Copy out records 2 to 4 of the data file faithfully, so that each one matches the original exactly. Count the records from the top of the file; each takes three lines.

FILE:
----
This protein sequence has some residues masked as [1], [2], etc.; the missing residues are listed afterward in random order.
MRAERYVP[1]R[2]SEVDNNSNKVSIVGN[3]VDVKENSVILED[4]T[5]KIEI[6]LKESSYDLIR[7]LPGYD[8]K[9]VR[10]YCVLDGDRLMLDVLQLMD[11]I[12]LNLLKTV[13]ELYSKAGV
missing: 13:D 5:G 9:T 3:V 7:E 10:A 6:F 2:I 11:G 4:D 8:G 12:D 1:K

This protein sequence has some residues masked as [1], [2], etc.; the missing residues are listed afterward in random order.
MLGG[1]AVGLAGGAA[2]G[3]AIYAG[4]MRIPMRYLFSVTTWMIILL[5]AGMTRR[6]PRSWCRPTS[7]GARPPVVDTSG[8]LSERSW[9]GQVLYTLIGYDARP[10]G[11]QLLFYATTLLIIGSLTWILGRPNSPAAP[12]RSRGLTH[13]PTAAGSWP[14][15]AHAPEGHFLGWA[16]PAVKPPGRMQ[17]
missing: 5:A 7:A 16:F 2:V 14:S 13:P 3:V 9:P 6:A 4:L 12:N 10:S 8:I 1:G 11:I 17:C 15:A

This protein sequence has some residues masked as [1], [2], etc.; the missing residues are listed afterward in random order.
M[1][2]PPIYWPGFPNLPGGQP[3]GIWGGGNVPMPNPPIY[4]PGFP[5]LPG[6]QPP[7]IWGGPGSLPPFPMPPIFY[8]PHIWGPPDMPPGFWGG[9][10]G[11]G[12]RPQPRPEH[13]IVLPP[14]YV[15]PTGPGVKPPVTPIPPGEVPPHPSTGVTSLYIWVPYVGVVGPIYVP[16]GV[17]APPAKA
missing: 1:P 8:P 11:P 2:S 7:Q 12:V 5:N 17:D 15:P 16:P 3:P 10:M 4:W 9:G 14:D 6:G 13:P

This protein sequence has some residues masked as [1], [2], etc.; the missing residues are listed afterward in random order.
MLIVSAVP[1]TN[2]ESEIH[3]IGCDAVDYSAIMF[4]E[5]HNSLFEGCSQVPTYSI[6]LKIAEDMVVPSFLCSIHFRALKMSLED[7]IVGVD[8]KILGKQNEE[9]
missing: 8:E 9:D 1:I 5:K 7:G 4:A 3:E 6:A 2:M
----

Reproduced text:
This protein sequence has some residues masked as [1], [2], etc.; the missing residues are listed afterward in random order.
MLGG[1]AVGLAGGAA[2]G[3]AIYAG[4]MRIPMRYLFSVTTWMIILL[5]AGMTRR[6]PRSWCRPTS[7]GARPPVVDTSG[8]LSERSW[9]GQVLYTLIGYDARP[10]G[11]QLLFYATTLLIIGSLTWILGRPNSPAAP[12]RSRGLTH[13]PTAAGSWP[14][15]AHAPEGHFLGWA[16]PAVKPPGRMQ[17]
missing: 5:A 7:A 16:F 2:V 14:S 13:P 3:V 9:P 6:A 4:L 12:N 10:S 8:I 1:G 11:I 17:C 15:A

This protein sequence has some residues masked as [1], [2], etc.; the missing residues are listed afterward in random order.
M[1][2]PPIYWPGFPNLPGGQP[3]GIWGGGNVPMPNPPIY[4]PGFP[5]LPG[6]QPP[7]IWGGPGSLPPFPMPPIFY[8]PHIWGPPDMPPGFWGG[9][10]G[11]G[12]RPQPRPEH[13]IVLPP[14]YV[15]PTGPGVKPPVTPIPPGEVPPHPSTGVTSLYIWVPYVGVVGPIYVP[16]GV[17]APPAKA
missing: 1:P 8:P 11:P 2:S 7:Q 12:V 5:N 17:D 15:P 16:P 3:P 10:M 4:W 9:G 14:D 6:G 13:P

This protein sequence has some residues masked as [1], [2], etc.; the missing residues are listed afterward in random order.
MLIVSAVP[1]TN[2]ESEIH[3]IGCDAVDYSAIMF[4]E[5]HNSLFEGCSQVPTYSI[6]LKIAEDMVVPSFLCSIHFRALKMSLED[7]IVGVD[8]KILGKQNEE[9]
missing: 8:E 9:D 1:I 5:K 7:G 4:A 3:E 6:A 2:M